“Th” pronunciation is extremely difficult to master for EFL students.
When tongue twisters and other tricks are failing and you need a change in strategy, try one of these four activities. They are also great class starters or energizers after a long grammar session!
Use These Fresh Activities to Make a Real Change
Think about This ThingUsing three dimensional objects is more demonstrative, and it will probably be more interesting depending on how strange the items are.
Create a game where students have to guess what the uses of five different objects are. You can design a slideshow with pictures of strange contraptions from the Internet, or you can bring unique items from your home into class. Using three dimensional objects is more demonstrative, and it will probably be more interesting depending on how strange the items are. For examples, bring in your cat litter scooper, your homemade plastic bag storage device, and the bracelet your five year old made for you that is two times too big to be a bracelet but entirely too small to be anything else.
Then, tell students to “think about this thing” and show each item. Ask the first student, “What do you think this thing is?” and give him one guess. He has to use the “th” words in his response: “I think that thing is a…” Then, move on to each student until one guesses correctly! You can add hints if your objects are especially challenging.
This game will make students listen to you repeatedly pronounce th words correctly as well as make them practice the pronunciation. It also helps reinforce the difference between “this” and “that”.
If you need a quick energizer after a break or in the middle of a long grammar lesson, separate the class into two groups. Have them line up and face each other. Prepare a list of words that have at least one common thesaurus word that begins with th, like believe (think), cheap (thrifty), cinema (theater), and grateful (thankful). The first student that thinks of a thesaurus word gets a point for her team!
Where Are They?
Practice there/their/they’re homophones and th pronunciation in one game! Bring a picture of a group of people or a cut out from a magazine into class. Also prepare cutouts or pictures of different places, like a beach, a car, a school, etc. Tape the places to the board or on a visible wall. Then, have the students take turns with the group picture and picking a destination to visit by coming to the front of the class or to the wall and standing below a destination. Explain that all of the destinations are theirs.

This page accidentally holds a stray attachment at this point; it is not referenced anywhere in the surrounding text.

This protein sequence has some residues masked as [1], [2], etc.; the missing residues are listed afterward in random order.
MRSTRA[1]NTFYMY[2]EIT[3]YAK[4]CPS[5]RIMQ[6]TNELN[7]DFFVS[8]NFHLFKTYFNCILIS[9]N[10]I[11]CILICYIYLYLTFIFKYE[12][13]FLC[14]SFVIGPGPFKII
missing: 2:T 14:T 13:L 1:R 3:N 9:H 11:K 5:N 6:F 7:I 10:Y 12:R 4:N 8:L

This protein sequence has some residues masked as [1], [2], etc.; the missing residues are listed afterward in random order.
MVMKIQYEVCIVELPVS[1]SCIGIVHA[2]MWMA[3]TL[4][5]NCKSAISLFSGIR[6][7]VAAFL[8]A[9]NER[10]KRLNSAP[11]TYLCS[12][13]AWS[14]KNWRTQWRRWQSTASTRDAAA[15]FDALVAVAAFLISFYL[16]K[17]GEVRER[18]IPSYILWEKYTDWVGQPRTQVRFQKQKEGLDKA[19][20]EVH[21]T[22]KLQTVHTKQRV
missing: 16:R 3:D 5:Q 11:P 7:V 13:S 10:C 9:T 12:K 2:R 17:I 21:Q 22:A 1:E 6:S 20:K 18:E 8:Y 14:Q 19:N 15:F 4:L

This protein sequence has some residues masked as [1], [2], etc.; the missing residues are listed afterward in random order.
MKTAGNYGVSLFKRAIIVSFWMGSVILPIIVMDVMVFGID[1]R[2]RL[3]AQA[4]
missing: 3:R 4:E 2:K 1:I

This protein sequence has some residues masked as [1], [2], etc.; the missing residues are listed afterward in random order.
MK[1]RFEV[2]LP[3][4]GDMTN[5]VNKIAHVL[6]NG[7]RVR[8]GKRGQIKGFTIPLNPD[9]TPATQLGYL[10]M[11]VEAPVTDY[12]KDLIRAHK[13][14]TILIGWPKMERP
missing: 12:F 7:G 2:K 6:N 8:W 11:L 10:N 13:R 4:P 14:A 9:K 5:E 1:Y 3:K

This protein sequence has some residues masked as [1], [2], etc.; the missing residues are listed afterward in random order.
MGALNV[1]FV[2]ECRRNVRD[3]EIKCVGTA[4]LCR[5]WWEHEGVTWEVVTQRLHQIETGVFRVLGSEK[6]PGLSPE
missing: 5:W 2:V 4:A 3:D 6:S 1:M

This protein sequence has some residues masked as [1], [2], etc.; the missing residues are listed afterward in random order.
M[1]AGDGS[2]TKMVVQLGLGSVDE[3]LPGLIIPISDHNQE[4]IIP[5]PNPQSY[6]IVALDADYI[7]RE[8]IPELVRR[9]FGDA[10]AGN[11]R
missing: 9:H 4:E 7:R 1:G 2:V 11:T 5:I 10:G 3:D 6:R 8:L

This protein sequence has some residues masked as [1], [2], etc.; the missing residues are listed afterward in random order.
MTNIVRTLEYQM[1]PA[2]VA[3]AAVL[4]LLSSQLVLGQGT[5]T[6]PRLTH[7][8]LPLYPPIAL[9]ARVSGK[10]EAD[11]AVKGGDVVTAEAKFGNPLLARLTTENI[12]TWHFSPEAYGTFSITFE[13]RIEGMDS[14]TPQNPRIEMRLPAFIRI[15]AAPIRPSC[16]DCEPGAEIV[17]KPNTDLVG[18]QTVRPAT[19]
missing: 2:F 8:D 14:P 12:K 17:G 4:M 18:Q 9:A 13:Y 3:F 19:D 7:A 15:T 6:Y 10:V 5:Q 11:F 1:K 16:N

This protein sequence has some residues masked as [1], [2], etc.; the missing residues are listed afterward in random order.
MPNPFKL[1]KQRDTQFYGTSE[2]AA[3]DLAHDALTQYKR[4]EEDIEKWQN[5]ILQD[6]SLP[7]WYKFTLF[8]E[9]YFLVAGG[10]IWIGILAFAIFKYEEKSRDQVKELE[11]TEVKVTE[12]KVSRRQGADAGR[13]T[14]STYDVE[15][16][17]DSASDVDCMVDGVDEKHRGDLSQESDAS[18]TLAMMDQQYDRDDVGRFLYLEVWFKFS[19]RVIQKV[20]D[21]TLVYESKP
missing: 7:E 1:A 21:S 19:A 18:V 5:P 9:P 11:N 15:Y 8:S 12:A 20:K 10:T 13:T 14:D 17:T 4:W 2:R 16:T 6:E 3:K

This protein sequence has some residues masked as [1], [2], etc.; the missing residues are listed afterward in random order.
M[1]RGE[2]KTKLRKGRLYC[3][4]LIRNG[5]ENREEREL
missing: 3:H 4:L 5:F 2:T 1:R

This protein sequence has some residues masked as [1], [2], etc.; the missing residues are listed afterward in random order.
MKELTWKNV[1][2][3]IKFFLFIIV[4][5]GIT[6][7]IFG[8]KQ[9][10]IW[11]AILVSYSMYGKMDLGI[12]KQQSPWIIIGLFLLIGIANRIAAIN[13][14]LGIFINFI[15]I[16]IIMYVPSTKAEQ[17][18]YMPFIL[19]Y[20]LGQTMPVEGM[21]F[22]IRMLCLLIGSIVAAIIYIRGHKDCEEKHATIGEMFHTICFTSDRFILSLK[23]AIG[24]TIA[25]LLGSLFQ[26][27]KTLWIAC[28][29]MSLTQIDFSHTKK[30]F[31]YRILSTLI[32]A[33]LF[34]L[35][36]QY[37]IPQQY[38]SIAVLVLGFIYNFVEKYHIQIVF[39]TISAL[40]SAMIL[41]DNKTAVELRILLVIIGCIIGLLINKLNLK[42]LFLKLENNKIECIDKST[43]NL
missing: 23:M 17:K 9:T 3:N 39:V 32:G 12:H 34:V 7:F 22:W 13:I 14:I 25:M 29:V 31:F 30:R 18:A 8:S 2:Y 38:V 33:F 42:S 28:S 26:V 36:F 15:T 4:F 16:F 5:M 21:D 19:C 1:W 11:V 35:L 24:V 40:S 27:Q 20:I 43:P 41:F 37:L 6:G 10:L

Serve as an example first, by going to the house with the group picture in front of you and asking, “Where are they?” Have the students take turns responding in order. They should respond, “They are in their house.” Explain that, if they forget the place vocabulary, they can use the generic “there” as in “They are there.” Stay in a place until a student gets the correct name of the location though!
Throw Through for Three
You will need a hula hoop or other similar structure and a ball for this activity. Explain that “throw through” in English is an idiom derived from baseball where a player should always be thorough and complete the play by throwing the ball back to where it belongs. It is a measure to be extra cautious even if one thinks they have already finished something, like send that extra email, or give that extra follow-up call to a client even after a job is done, etc.
Split the class into two groups, and have them line up. Standing on the opposite side of the hoop from them, they should instruct you, “Throw through!” Toss the ball through the hoop to the student and ask questions where they have to name three vocabulary words in a category in three seconds. Use family, body parts, colors, or more advanced concepts depending on their level. If they name three, say, “Throw through!” Instruct them that they should throw the ball back to you on the other side. They will earn three points for their team if they complete the cycle correctly. If not, have them pass the ball to the next player and give him the opportunity to answer correctly.
Th pronunciation is difficult for EFL learners and hence needs to be reinforced vigilantly!
Couple th practice with energizing your class, applying vocabulary, and enabling quick thinking cognitive skills development all at the same time with these easy to prepare activities.
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